I love hearing about other student moms. I want to know what fuels their days, why they went back to school, what the school~family blend looks like for them. I'm inspired to hear about others' triumphs and challenges and comforted to know I'm not alone. To that end, I'm starting a periodic feature here on Student+Mom: an interview series of other grad school moms, a virtual support network I am lovingly calling The League of Student+Moms (isn't there something superheroic about that?).
First up, Sarah Jones. I've never met her but I'd sure like to! (I keep telling her we should be neighbors. That's not creepy, is it?) I love her blog Unhistoric Acts and you will, too. Meet Sarah:
Tell me about yourself and your family: I’m a 39-year-old mother of four. I’m a wife of 20 years! My family and I live in Cypress, Texas, just outside of Houston. In most respects we are living an idyllic suburban existence, although from time to time my husband and I daydream of a loft in Manhattan. Currently I’m a PhD student in English literature at Texas A&M University. This means that I divide my time between my academic life and nurturing, shuttling, and negotiating with and for my kids. It’s fun and exhausting. Did I mention exhausting?
Favorite word? I have a ton of favorite words, and I’m rather fickle. My favorite word changes almost daily. However, today, my favorite word is oddy knocky. I just read A Clockwork Orange by Anthony Burgess, where he creates an alternate teen dialect/slang language. ‘Oddy knocky’ means ‘by myself,” as in “I have to complete this interview on my oddy knocky.” Try it. You’ll like it.
Least favorite word? Plethora. This is a word that high school English teachers impress upon students as a “smart” word. Oh, and they use it. And use it. Now, every time I read the word ‘plethora’ in a student paper I want to stick a screwdriver in my ear. It’s an okay word, but there is no need to use it 27 times in one paper. Really.
What led you to decide to go “back to school”? How old were you? Seriously, I wanted to go back to school almost as soon as I graduated with my undergrad degree. My dream career has always been to be a professor of English, but I was unsure about how I would negotiate family along with a lengthy education. I felt my husband and I should start a family, and, silly me, I didn’t think I could have babies AND go to grad school. I was slightly (meaning majorly) conflicted about my role as a woman and as a wife and as a mother. However, when I was 32 I pulled myself together and my husband and I pieced together a diabolical plan. We sold our house, moved our family, and he worked on his MBA while I did my Masters in English. It was the best two years ever! After we both graduated (and desperately needed a steady income again) we moved to Houston, and I worked on getting our family settled. Then I had to go through the entire process again (finding a program, figuring out a schedule for my kids, applying). I started my PhD program when I was 36. No, I was not given a senior citizen’s discount.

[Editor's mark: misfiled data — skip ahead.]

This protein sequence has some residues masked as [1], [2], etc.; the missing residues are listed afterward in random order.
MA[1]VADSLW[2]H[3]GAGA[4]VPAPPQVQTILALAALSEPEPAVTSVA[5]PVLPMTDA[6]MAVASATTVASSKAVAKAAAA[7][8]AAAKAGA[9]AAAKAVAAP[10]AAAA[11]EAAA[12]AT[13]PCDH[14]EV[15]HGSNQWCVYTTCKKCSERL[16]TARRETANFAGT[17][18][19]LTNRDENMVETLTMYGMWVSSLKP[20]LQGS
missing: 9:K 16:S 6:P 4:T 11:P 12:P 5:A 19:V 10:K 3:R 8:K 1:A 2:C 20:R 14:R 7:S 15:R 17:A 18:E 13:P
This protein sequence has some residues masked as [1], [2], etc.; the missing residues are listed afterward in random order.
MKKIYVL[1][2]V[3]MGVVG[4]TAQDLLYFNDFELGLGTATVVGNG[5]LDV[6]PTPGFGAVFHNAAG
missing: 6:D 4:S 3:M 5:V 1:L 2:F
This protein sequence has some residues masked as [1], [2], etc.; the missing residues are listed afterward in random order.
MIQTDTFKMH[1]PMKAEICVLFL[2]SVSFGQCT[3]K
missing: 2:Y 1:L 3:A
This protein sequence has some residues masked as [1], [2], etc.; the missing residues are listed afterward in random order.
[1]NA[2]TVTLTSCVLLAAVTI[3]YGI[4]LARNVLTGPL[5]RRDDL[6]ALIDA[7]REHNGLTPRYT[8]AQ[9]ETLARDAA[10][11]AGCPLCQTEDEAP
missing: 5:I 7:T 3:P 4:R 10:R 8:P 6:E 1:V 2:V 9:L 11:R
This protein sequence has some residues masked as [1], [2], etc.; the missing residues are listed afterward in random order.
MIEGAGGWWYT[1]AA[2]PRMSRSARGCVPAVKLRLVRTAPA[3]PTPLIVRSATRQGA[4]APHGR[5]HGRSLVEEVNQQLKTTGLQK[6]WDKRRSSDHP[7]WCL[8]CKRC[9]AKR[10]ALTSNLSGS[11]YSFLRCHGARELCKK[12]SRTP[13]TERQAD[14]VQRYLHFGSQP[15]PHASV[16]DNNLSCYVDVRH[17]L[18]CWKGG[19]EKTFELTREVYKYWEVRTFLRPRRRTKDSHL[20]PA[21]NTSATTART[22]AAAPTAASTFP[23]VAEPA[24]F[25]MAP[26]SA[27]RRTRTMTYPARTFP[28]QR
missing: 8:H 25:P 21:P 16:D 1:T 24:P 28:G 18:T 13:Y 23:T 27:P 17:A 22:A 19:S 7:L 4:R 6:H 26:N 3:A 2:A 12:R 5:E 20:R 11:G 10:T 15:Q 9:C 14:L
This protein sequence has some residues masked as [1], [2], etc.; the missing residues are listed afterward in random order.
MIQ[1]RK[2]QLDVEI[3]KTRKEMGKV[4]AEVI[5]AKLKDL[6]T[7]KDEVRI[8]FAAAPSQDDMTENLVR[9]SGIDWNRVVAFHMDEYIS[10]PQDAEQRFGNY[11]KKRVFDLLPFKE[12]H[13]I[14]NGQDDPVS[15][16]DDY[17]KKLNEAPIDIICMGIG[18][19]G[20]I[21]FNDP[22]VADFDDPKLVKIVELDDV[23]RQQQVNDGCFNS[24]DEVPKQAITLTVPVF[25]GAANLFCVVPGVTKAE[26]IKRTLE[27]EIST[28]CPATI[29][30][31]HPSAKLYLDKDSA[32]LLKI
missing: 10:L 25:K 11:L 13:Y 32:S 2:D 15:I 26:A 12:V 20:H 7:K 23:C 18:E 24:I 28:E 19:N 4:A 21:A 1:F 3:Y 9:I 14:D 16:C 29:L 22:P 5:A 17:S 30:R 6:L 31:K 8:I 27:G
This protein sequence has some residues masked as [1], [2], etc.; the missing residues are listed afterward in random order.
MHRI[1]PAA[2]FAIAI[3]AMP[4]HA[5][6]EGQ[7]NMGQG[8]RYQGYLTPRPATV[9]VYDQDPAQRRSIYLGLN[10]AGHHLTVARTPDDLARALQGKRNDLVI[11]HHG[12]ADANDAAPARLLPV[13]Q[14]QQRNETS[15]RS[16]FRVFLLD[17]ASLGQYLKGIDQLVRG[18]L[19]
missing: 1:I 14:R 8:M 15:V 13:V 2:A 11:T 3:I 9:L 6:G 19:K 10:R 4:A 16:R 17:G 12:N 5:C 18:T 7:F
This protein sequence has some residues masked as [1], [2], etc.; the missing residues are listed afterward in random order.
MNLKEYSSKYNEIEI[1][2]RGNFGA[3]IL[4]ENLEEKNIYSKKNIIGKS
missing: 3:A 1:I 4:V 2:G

What are you studying and where? What topics in particular are your passions?I’m currently in my fourth year of the PhD program in English literature at Texas A&M University. My area of specialty is the Contemporary British Anglophone novel. My passion definitely lies in feminist studies, particularly identity theory, and thus…I’m writing my dissertation on Contemporary Feminine Identity in the Neo-Victorian Novel, which has a lot to say on the tension between domestic and feminist concerns.
What do you envision after you’re through being a student? Huh? Will that ever happen? No. Seriously. It will happen. Right? RIGHT?
THE plan is to get a tenure-track professorship. My first choice would be to teach at BYU, but if BYU won’t have me, then I am currently nurturing the idea of moving to Maine. I want to teach literature, raise goats, knit, and be an all-around good, liberal hippy. And if that doesn’t work out, then I plan to milk a post-doctoral fellowship for as along as I can.
What’s a typical day for you? I teach seminary from 6:00-6:50 AM. Say what? I come home, pack my nine-year-old’s lunch and send him out the door to school with his dad. I answer e-mail and play on the computer for as long as I can let myself, and then I pull out the books and either read (for my exams) or write (for my dissertation) until the kids get home at 2:45. Then I do the kid thing (drive carpool, attend soccer practice, run to the store for last minute project materials, make dinner, tell everyone to brush their teeth multiple times). This semester I’m only teaching on Wednesdays, so on those days I drive 70 miles to College Station, hold office hours, teach my class, drive home, and possibly act very grumpy to my cute family.
Sarah's workspace at home
How do you blend motherhood and studenthood, both on a practical level and a life-balance one? Most of the time I find it a fairly good and interesting blend. The two roles seem to complement each other. For instance, when I’m writing a paper, nothing sounds more fun than cooking a big dinner or crafting with my girls or even organizing the pantry. And conversely, after a full day of taxi driving, I can’t wait to get home, pull out my books, and read some literary theory.